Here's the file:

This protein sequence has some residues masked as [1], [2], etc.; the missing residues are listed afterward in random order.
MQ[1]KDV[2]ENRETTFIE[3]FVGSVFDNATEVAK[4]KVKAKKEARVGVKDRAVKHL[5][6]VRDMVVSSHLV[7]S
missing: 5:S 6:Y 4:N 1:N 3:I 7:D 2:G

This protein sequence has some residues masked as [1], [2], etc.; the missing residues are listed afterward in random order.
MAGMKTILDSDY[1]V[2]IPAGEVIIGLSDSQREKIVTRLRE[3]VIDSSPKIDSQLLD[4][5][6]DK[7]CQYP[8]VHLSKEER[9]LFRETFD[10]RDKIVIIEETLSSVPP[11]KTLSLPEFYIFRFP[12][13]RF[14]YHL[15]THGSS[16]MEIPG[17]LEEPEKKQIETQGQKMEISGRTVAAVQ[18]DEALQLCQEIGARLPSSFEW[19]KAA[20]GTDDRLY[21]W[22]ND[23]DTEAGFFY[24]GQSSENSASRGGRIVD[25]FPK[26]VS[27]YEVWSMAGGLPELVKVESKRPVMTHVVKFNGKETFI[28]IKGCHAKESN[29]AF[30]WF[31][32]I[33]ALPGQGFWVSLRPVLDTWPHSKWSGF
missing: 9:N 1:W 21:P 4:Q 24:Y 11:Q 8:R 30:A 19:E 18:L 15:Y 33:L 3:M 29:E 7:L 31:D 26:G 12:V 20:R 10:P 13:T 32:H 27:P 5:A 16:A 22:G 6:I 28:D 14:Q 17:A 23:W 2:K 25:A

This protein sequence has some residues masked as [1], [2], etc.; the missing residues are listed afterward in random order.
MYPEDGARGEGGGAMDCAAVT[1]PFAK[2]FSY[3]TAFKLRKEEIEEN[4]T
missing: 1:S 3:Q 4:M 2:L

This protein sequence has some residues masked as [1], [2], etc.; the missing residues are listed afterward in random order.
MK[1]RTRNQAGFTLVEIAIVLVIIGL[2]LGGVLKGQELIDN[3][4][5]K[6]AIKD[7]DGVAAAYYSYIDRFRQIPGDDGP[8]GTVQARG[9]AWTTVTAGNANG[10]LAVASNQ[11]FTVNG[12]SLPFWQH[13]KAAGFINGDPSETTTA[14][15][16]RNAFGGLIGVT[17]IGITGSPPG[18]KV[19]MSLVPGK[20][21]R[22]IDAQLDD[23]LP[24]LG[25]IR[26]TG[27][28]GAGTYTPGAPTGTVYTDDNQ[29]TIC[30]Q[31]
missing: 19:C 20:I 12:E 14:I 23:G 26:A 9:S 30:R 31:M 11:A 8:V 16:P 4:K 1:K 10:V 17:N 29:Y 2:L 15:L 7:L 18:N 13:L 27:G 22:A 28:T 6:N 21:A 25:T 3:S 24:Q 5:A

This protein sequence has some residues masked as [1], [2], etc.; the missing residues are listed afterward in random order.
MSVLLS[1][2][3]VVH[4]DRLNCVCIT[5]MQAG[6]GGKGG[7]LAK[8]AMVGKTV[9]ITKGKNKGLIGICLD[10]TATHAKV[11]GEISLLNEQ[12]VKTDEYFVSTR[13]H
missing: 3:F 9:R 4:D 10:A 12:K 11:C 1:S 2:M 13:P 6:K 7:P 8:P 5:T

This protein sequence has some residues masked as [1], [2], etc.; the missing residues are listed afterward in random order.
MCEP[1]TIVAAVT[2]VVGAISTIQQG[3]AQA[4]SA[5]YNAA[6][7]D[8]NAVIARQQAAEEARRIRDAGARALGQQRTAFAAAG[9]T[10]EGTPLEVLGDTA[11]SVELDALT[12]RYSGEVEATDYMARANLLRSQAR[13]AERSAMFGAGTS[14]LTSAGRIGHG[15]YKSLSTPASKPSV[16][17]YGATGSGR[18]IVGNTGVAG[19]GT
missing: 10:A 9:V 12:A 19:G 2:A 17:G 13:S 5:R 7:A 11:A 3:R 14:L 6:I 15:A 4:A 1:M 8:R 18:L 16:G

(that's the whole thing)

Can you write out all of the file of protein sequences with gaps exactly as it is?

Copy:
This protein sequence has some residues masked as [1], [2], etc.; the missing residues are listed afterward in random order.
MQ[1]KDV[2]ENRETTFIE[3]FVGSVFDNATEVAK[4]KVKAKKEARVGVKDRAVKHL[5][6]VRDMVVSSHLV[7]S
missing: 5:S 6:Y 4:N 1:N 3:I 7:D 2:G

This protein sequence has some residues masked as [1], [2], etc.; the missing residues are listed afterward in random order.
MAGMKTILDSDY[1]V[2]IPAGEVIIGLSDSQREKIVTRLRE[3]VIDSSPKIDSQLLD[4][5][6]DK[7]CQYP[8]VHLSKEER[9]LFRETFD[10]RDKIVIIEETLSSVPP[11]KTLSLPEFYIFRFP[12][13]RF[14]YHL[15]THGSS[16]MEIPG[17]LEEPEKKQIETQGQKMEISGRTVAAVQ[18]DEALQLCQEIGARLPSSFEW[19]KAA[20]GTDDRLY[21]W[22]ND[23]DTEAGFFY[24]GQSSENSASRGGRIVD[25]FPK[26]VS[27]YEVWSMAGGLPELVKVESKRPVMTHVVKFNGKETFI[28]IKGCHAKESN[29]AF[30]WF[31][32]I[33]ALPGQGFWVSLRPVLDTWPHSKWSGF
missing: 9:N 1:W 21:P 4:Q 24:Y 11:Q 8:R 30:A 19:E 18:L 15:Y 33:L 3:M 29:E 7:L 31:D 26:G 12:V 20:R 10:P 13:T 32:H 27:P 5:A 16:A 22:G 6:I 28:D 14:Q 17:A 23:W 2:K 25:A

This protein sequence has some residues masked as [1], [2], etc.; the missing residues are listed afterward in random order.
MYPEDGARGEGGGAMDCAAVT[1]PFAK[2]FSY[3]TAFKLRKEEIEEN[4]T
missing: 1:S 3:Q 4:M 2:L

This protein sequence has some residues masked as [1], [2], etc.; the missing residues are listed afterward in random order.
MK[1]RTRNQAGFTLVEIAIVLVIIGL[2]LGGVLKGQELIDN[3][4][5]K[6]AIKD[7]DGVAAAYYSYIDRFRQIPGDDGP[8]GTVQARG[9]AWTTVTAGNANG[10]LAVASNQ[11]FTVNG[12]SLPFWQH[13]KAAGFINGDPSETTTA[14][15][16]RNAFGGLIGVT[17]IGITGSPPG[18]KV[19]MSLVPGK[20][21]R[22]IDAQLDD[23]LP[24]LG[25]IR[26]TG[27][28]GAGTYTPGAPTGTVYTDDNQ[29]TIC[30]Q[31]
missing: 19:C 20:I 12:E 14:I 23:G 26:A 9:S 30:R 31:M 11:A 8:V 16:P 4:K 1:K 10:V 17:N 29:Y 2:L 15:L 7:L 18:N 13:L 27:G 22:A 28:T 6:N 21:A 25:T 3:S 24:Q 5:A

This protein sequence has some residues masked as [1], [2], etc.; the missing residues are listed afterward in random order.
MSVLLS[1][2][3]VVH[4]DRLNCVCIT[5]MQAG[6]GGKGG[7]LAK[8]AMVGKTV[9]ITKGKNKGLIGICLD[10]TATHAKV[11]GEISLLNEQ[12]VKTDEYFVSTR[13]H
missing: 3:F 9:R 4:D 10:A 12:K 11:C 1:S 2:M 13:P 6:K 7:P 8:P 5:T

This protein sequence has some residues masked as [1], [2], etc.; the missing residues are listed afterward in random order.
MCEP[1]TIVAAVT[2]VVGAISTIQQG[3]AQA[4]SA[5]YNAA[6][7]D[8]NAVIARQQAAEEARRIRDAGARALGQQRTAFAAAG[9]T[10]EGTPLEVLGDTA[11]SVELDALT[12]RYSGEVEATDYMARANLLRSQAR[13]AERSAMFGAGTS[14]LTSAGRIGHG[15]YKSLSTPASKPSV[16][17]YGATGSGR[18]IVGNTGVAG[19]GT
missing: 10:A 9:V 12:A 19:G 2:A 17:G 13:S 5:R 7:A 11:A 3:R 14:L 6:I 15:A 4:A 1:M 8:R 18:L 16:G